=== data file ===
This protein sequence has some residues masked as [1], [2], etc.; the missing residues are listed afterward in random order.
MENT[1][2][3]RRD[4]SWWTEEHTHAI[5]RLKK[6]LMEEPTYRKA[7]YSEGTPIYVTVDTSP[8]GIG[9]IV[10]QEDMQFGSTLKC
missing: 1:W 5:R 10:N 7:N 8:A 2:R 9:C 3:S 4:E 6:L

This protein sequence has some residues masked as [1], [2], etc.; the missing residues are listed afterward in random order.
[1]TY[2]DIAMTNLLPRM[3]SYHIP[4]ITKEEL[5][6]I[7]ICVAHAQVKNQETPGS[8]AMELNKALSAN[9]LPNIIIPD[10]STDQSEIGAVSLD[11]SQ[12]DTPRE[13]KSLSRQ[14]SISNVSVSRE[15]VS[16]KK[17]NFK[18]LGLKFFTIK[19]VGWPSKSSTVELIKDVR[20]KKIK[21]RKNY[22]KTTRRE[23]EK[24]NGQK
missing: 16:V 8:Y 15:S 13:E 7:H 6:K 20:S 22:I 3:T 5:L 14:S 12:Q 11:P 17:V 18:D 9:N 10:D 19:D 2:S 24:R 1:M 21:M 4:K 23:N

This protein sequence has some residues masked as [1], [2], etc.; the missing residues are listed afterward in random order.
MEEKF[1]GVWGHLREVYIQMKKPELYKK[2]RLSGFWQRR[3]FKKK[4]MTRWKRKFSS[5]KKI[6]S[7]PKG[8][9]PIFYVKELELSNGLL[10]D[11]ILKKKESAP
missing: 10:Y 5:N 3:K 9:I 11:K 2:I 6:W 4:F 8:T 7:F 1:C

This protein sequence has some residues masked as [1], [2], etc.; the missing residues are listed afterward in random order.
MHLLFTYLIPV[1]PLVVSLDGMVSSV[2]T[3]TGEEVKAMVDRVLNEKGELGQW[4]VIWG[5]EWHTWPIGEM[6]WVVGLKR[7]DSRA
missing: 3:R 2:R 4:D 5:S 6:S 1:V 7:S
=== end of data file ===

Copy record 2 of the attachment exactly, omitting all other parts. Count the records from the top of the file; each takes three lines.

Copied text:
This protein sequence has some residues masked as [1], [2], etc.; the missing residues are listed afterward in random order.
[1]TY[2]DIAMTNLLPRM[3]SYHIP[4]ITKEEL[5][6]I[7]ICVAHAQVKNQETPGS[8]AMELNKALSAN[9]LPNIIIPD[10]STDQSEIGAVSLD[11]SQ[12]DTPRE[13]KSLSRQ[14]SISNVSVSRE[15]VS[16]KK[17]NFK[18]LGLKFFTIK[19]VGWPSKSSTVELIKDVR[20]KKIK[21]RKNY[22]KTTRRE[23]EK[24]NGQK
missing: 16:V 8:Y 15:S 13:E 7:H 6:K 20:S 22:I 3:T 5:L 14:S 12:Q 11:P 17:V 18:D 9:N 10:D 19:D 2:S 24:R 1:M 21:M 4:K 23:N